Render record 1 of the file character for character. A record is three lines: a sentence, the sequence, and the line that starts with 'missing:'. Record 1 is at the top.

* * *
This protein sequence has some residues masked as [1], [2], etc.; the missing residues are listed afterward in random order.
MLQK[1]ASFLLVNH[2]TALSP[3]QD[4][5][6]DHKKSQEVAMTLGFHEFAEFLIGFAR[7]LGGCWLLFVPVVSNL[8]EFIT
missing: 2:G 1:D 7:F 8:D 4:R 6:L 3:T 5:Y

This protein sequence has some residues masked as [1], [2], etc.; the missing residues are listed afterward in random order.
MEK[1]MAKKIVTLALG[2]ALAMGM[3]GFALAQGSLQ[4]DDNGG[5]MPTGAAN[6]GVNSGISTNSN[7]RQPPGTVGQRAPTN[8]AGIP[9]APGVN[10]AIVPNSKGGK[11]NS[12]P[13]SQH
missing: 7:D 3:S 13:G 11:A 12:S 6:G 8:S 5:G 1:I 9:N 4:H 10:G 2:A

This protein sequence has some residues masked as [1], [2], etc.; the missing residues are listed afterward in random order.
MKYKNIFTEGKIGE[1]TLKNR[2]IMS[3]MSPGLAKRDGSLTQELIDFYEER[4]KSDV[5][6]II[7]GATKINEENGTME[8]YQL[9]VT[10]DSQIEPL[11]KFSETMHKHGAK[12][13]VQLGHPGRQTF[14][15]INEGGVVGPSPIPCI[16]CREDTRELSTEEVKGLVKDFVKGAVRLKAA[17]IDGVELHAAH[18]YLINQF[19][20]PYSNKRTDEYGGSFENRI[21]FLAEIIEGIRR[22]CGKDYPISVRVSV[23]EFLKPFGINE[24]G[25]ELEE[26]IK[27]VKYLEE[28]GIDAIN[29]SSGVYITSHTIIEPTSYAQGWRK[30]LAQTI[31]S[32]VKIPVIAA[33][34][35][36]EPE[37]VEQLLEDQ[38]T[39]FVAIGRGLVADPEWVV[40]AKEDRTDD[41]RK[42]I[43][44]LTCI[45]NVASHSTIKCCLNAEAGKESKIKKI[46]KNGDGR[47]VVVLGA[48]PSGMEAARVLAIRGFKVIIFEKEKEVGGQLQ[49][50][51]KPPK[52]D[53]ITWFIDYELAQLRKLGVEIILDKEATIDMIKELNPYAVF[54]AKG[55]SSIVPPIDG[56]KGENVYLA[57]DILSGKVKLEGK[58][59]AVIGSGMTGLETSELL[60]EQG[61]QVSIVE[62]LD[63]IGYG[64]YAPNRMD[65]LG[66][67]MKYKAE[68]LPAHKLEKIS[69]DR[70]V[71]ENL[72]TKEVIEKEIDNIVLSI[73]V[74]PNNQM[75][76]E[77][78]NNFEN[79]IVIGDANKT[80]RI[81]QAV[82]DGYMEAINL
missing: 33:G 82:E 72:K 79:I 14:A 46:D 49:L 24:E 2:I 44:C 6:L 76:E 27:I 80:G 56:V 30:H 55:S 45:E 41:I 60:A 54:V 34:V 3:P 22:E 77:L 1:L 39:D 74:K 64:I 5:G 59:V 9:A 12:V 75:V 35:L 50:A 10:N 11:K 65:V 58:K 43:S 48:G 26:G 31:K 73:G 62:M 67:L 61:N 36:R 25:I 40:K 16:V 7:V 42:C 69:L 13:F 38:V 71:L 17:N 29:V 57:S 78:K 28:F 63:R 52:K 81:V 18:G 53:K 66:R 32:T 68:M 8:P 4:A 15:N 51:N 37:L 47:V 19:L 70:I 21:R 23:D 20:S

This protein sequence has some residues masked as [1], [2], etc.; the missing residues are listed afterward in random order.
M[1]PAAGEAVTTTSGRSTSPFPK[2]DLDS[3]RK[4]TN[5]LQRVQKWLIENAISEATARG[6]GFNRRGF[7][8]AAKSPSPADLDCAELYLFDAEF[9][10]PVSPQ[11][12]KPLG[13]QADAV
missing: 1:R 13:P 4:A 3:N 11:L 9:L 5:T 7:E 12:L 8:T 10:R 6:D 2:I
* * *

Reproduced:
This protein sequence has some residues masked as [1], [2], etc.; the missing residues are listed afterward in random order.
MLQK[1]ASFLLVNH[2]TALSP[3]QD[4][5][6]DHKKSQEVAMTLGFHEFAEFLIGFAR[7]LGGCWLLFVPVVSNL[8]EFIT
missing: 2:G 1:D 7:F 8:D 4:R 6:L 3:T 5:Y